30 of 43 people found the following review helpful
Not the best attack against evolution.,
This review is from: Scientific Creationism (Paperback)
Henry M. Morris and the Institute for Creation Research (ICR) present a summary of arguments for what they call "scientific creationism" (in this book, their "scientific creationism" makes no explicit reference to Scripture). Although I do not exactly believe in naturalistic evolution, there have been much more legitimately scientific criticisms of evolution than this book (e.g. "Mere Creation").
Although the book tried to distinguish between "Biblical creationism" (creationism based on the Bible) and "scientific creationism" (creationism based on scientific evidence and making no explicit reference to the Bible) the distinction could have been done much better. At its worst, the book states (p. 188) that the "creation model" would "predict" that the origin of civilization would be located around Mount Ararat (where Noah's Ark is said to be) or near Babylon (where the Tower of Babel allegedly existed). Such "predictions" are clearly based on religion and not on creationism in its less religious form.
On the upside, "Scientific Creationism" does refute the myth that all real scientists are evolutionists. The book presents a list of creation scientists who reviewed the book (pp. i-ii), the vast majority of which hold Ph.D. and M.S. degrees in relevant areas. Even so, anti-evolutionists and even ICR itself have presented significantly better, more legitimately scientific cases for creationism (such as "What is Creation Science?" by Morris and Gary E. Parker) since the book was published.
I do think there are some good, rational, legitimately scientific criticisms of evolution (I am not an adherent of Darwin's theory), but this book does not go far in providing them. The arguments presented in this book are often strained, overgeneralized, and not very scientific. Part of the problem lies in the details. For instance, take the catastrophist argument (from this book) that the fossils were laid down by the flood through the processes of economic zonation, hydrodynamic zonation etc (pp. 118-120). While it does have some explanatory power (trilobites are bottom dwelling sea creatures and are found at the lowest layers) these factors are rather imprecise and tend to explain only the most general features of the geological column. Because of this, the specific details of the data are often missed. For instance, many lines in the fossil record exhibit a progression in the encephalization ratio (a measure of brain size to body size) and both ecological zonation and hydrological sorting are utterly irrelevant here (encephalization ratio does not have anything to do with overall size, shape, streamlining, or anything of the kind). There are no known catastrophic processes that are likely create this sort of order (if we leave out things like ecological zonation, what we have left is simply random-natural processes). This is not to say catastrophism is right or wrong (I make no claim here). However, this book often uses vague theories with vague data (compared to other scientific theories and compared to more sophisticated attacks on evolution) and this is simply not very productive because it does not refute the criticisms (which lie in the details) that could easily be brought forward, like I showed in the example above. Maybe such criticisms can be refuted, but using vague data and theories like this will not solve the problem. You simply need a higher level of sophistication. Although the book may have some collective value, it is certainly not the best of what anti-evolutionists have to offer.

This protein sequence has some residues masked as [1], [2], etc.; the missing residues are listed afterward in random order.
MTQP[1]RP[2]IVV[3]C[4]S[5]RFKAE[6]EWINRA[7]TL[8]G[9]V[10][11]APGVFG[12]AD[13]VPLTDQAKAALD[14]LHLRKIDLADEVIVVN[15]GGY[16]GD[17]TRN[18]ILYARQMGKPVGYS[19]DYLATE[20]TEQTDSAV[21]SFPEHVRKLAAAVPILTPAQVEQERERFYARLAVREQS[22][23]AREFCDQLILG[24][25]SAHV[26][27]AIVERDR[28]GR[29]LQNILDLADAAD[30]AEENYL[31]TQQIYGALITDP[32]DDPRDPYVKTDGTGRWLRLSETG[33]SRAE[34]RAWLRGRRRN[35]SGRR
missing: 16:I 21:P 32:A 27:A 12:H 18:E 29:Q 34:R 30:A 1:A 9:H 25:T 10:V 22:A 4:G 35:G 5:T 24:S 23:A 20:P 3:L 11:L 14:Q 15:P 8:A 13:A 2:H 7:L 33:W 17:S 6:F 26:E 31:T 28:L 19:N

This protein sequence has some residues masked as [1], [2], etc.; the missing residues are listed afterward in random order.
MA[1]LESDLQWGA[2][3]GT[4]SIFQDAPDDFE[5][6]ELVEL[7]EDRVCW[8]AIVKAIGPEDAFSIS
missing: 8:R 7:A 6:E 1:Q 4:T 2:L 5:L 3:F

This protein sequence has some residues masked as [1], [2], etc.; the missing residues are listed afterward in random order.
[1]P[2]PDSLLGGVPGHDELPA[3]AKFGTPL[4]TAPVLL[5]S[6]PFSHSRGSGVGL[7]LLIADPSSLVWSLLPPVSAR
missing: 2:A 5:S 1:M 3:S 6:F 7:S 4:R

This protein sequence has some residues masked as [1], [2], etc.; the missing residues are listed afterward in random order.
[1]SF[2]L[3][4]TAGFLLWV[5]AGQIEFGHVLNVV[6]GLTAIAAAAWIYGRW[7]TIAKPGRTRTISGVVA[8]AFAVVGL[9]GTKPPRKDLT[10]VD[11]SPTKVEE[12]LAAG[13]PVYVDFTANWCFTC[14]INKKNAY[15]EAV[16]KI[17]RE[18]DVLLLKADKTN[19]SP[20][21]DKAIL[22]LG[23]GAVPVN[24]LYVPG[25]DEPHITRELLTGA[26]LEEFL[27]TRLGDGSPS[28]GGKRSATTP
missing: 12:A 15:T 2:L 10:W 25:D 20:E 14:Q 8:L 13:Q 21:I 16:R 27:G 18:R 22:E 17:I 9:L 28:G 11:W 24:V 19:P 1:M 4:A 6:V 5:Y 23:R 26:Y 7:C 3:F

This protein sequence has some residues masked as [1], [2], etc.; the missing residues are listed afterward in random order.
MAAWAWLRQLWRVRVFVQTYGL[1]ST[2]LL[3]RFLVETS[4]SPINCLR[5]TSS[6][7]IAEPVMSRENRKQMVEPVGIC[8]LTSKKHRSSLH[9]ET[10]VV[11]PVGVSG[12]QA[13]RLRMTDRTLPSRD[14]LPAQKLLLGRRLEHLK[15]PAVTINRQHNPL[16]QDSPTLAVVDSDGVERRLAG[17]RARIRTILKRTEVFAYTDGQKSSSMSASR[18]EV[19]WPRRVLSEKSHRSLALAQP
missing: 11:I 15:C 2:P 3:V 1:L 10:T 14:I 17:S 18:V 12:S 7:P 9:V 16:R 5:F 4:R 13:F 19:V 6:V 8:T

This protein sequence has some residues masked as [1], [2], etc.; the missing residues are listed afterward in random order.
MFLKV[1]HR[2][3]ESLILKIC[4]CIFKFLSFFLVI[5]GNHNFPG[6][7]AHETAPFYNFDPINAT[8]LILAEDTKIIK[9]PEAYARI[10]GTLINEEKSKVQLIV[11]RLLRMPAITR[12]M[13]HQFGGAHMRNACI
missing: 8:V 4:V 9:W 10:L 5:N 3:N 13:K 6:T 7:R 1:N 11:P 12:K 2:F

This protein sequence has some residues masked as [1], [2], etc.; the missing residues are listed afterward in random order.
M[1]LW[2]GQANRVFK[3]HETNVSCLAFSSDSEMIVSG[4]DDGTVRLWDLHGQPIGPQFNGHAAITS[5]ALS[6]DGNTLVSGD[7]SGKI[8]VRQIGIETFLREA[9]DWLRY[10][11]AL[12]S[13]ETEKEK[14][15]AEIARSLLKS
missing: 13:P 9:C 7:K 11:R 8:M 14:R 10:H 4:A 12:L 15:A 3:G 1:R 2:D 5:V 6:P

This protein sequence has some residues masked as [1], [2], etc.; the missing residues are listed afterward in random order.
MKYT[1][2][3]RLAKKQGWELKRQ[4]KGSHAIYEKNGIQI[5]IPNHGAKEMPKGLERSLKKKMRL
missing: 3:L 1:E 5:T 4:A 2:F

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Showing 1-10 of 11 posts in this discussion
Initial post: Nov 8, 2010 8:55:39 PM PST
Last edited by the author on Nov 8, 2010 9:00:05 PM PST
Rich Griffith says:
Dude, please try to be clear and concise. This review makes me hunger for clarity and brevity! The last paragraph is especially verbose and cumbersome, to the point of confusion and exhaustion. Not sure about all you are trying to say there. But anyway, you could have spared us all that and just said, "I don't think this book is precise and clear enough, other books attack the issue better." And a response, "Maybe this review isn't concise and clear enough, and other reviews do the job better."
In reply to an earlier post on Nov 9, 2010 4:10:59 PM PST
Wade A. Tisthammer says:
To some extent this is an understandable criticism; the last paragraph is on the large side. I wrote this review ten years ago and (I hope) I'm a better writer now than I was then.
Still, even in this review I gave specific examples, e.g. the catastrophist argument. So your remark on "clarity" is a bit puzzling to me. What part of the review did you find unclear?